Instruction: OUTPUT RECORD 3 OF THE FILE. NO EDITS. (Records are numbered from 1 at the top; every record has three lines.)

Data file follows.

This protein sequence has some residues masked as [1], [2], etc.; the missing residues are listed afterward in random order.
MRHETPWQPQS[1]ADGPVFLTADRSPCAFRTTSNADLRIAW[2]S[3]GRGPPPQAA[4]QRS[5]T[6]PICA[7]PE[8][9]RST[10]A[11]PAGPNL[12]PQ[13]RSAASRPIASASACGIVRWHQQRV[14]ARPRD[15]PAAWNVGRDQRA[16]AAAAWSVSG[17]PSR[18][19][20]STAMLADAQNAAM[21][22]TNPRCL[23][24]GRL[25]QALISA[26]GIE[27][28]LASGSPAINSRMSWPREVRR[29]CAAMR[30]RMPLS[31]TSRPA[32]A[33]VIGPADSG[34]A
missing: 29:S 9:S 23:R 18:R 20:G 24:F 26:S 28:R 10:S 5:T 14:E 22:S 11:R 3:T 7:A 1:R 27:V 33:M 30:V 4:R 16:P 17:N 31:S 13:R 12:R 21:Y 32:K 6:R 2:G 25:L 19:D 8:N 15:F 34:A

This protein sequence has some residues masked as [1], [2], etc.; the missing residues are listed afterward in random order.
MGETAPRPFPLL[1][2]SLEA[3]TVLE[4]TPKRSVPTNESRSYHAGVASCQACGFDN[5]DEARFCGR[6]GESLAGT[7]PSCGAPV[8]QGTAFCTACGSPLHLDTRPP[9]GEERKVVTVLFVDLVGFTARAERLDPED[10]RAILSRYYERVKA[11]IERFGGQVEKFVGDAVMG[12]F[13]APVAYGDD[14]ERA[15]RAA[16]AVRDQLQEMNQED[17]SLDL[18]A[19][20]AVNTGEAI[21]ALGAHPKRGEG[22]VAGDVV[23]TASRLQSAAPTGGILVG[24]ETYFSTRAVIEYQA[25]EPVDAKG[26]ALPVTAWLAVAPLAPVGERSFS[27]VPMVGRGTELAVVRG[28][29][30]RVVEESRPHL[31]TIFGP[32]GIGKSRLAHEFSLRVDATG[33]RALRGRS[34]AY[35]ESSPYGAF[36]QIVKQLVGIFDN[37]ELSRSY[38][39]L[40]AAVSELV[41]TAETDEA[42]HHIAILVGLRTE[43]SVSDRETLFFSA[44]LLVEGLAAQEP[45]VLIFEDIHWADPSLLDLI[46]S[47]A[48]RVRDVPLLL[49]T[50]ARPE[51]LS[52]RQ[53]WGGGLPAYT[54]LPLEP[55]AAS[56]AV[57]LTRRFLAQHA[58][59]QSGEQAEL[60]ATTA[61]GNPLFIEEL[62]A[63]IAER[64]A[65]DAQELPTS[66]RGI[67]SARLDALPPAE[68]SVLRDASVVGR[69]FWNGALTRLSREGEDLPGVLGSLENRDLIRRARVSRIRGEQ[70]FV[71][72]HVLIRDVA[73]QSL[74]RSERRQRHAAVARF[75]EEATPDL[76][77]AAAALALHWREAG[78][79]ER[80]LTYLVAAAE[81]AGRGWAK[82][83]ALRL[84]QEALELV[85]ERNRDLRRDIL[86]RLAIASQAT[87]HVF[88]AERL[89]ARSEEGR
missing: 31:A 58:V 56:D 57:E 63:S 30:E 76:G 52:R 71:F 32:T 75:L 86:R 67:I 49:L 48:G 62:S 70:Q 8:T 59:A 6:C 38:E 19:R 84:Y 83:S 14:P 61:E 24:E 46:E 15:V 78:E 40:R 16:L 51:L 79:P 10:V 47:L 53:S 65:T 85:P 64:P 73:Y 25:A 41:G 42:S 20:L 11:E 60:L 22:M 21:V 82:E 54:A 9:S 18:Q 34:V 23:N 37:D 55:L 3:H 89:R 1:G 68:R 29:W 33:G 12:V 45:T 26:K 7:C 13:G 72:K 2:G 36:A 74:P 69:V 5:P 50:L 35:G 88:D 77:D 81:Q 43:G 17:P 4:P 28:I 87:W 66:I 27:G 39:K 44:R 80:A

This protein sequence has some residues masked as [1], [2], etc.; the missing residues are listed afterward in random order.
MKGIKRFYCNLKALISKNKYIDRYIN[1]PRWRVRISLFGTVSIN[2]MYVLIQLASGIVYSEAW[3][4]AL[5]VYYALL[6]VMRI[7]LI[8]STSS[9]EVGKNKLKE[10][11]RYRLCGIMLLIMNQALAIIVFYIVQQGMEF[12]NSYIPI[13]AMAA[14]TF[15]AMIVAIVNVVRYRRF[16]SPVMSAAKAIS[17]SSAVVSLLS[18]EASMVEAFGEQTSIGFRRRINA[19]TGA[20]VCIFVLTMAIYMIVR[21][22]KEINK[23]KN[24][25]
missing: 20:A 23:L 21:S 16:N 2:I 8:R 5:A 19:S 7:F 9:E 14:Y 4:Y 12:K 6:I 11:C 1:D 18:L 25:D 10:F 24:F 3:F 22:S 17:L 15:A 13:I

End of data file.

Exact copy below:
This protein sequence has some residues masked as [1], [2], etc.; the missing residues are listed afterward in random order.
MKGIKRFYCNLKALISKNKYIDRYIN[1]PRWRVRISLFGTVSIN[2]MYVLIQLASGIVYSEAW[3][4]AL[5]VYYALL[6]VMRI[7]LI[8]STSS[9]EVGKNKLKE[10][11]RYRLCGIMLLIMNQALAIIVFYIVQQGMEF[12]NSYIPI[13]AMAA[14]TF[15]AMIVAIVNVVRYRRF[16]SPVMSAAKAIS[17]SSAVVSLLS[18]EASMVEAFGEQTSIGFRRRINA[19]TGA[20]VCIFVLTMAIYMIVR[21][22]KEINK[23]KN[24][25]
missing: 20:A 23:L 21:S 16:N 2:I 8:R 5:A 19:S 7:F 9:E 14:Y 4:Y 12:K 6:I 11:C 1:D 18:L 25:D 10:F 24:F 3:F 22:S 17:L 15:A 13:I